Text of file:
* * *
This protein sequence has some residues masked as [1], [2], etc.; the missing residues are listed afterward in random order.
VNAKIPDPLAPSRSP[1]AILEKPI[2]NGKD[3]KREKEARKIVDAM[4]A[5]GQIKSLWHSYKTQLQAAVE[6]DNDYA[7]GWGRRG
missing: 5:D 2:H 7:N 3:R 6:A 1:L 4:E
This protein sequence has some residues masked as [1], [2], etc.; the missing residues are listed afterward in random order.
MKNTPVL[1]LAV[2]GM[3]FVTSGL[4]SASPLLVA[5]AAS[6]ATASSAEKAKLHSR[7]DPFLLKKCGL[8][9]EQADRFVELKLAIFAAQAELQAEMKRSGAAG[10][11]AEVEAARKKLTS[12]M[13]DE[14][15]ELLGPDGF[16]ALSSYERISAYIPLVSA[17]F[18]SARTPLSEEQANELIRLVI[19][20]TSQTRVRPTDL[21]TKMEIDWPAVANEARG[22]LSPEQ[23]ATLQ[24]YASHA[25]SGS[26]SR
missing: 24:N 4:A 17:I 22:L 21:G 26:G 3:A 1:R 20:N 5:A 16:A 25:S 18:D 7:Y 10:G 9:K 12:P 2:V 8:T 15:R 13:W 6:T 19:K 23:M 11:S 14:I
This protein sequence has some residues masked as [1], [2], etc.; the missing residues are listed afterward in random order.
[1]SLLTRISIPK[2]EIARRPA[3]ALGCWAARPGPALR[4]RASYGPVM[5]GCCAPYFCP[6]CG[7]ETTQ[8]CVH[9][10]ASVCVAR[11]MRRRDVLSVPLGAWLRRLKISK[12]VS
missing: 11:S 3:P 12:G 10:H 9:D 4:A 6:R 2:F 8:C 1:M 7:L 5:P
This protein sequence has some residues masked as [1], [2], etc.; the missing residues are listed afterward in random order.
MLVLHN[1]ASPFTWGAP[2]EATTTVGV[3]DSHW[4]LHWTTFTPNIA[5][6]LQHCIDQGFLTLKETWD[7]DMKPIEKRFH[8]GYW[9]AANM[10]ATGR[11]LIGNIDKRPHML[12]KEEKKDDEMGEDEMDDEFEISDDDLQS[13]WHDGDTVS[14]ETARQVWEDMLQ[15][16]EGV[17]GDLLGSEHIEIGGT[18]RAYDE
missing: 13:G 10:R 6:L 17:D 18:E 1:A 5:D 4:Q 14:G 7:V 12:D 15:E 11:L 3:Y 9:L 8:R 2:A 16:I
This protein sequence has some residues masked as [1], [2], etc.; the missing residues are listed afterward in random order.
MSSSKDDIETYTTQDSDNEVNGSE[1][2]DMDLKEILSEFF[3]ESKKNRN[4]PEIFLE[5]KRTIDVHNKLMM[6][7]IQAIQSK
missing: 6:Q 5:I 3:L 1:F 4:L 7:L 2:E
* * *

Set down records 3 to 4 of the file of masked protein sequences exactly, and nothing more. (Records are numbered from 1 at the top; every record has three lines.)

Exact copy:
This protein sequence has some residues masked as [1], [2], etc.; the missing residues are listed afterward in random order.
[1]SLLTRISIPK[2]EIARRPA[3]ALGCWAARPGPALR[4]RASYGPVM[5]GCCAPYFCP[6]CG[7]ETTQ[8]CVH[9][10]ASVCVAR[11]MRRRDVLSVPLGAWLRRLKISK[12]VS
missing: 11:S 3:P 12:G 10:H 9:D 4:A 6:R 2:F 8:C 1:M 7:L 5:P
This protein sequence has some residues masked as [1], [2], etc.; the missing residues are listed afterward in random order.
MLVLHN[1]ASPFTWGAP[2]EATTTVGV[3]DSHW[4]LHWTTFTPNIA[5][6]LQHCIDQGFLTLKETWD[7]DMKPIEKRFH[8]GYW[9]AANM[10]ATGR[11]LIGNIDKRPHML[12]KEEKKDDEMGEDEMDDEFEISDDDLQS[13]WHDGDTVS[14]ETARQVWEDMLQ[15][16]EGV[17]GDLLGSEHIEIGGT[18]RAYDE
missing: 13:G 10:R 6:L 17:D 18:E 1:A 5:D 4:Q 14:G 7:V 12:D 15:E 11:L 3:Y 9:L 8:R 2:A 16:I